Non-Traditional Income Sources and Divorce

Generally, tax returns, paystubs, and traditional wages are the easiest way to determine one’s income for purposes of child support and/or alimony. However, not all spouses earn income this traditional way. Non-traditional earnings, including dividends from income investments, passive income, retained earnings in a closely-held corporation (if excessive or inappropriate), Social Security benefits, as well as more-complex income streams may be taken into account when determining child support and/or alimony obligations.

If a spouse earns non-traditional income, your divorce attorney may recommend you seek the assistance of an expert to support in determining a complete picture of the income available for child support and/or alimony purposes.  Financial documents, including tax returns, bank account statements, investment portfolios, profit/loss statements, and so forth, will be analyzed by your attorney and supporting expert(s) in your case.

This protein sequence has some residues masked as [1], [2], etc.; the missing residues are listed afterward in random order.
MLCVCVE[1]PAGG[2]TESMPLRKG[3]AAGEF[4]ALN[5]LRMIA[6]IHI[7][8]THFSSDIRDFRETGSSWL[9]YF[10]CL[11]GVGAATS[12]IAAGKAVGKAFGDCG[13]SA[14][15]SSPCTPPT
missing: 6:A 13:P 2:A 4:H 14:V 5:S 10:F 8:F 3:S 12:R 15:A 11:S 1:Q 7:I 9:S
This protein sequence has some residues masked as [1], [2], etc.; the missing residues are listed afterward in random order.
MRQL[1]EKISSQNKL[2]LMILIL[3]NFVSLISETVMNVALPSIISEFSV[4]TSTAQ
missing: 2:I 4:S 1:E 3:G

Experts are often certified public accountants. CPAs with certifications in forensic accounting can be especially valuable expert witnesses. Upon conducting a forensic analysis of a spouse’s income and financial documentation, an expert will provide an opinion as to what that spouse’s true income is. That amount will then be used in calculating child support and an appropriate alimony award, if applicable. 

If you or your spouse earn non-traditional income, contact our office to schedule an initial consultation to discuss your options and what you can expect in your divorce action.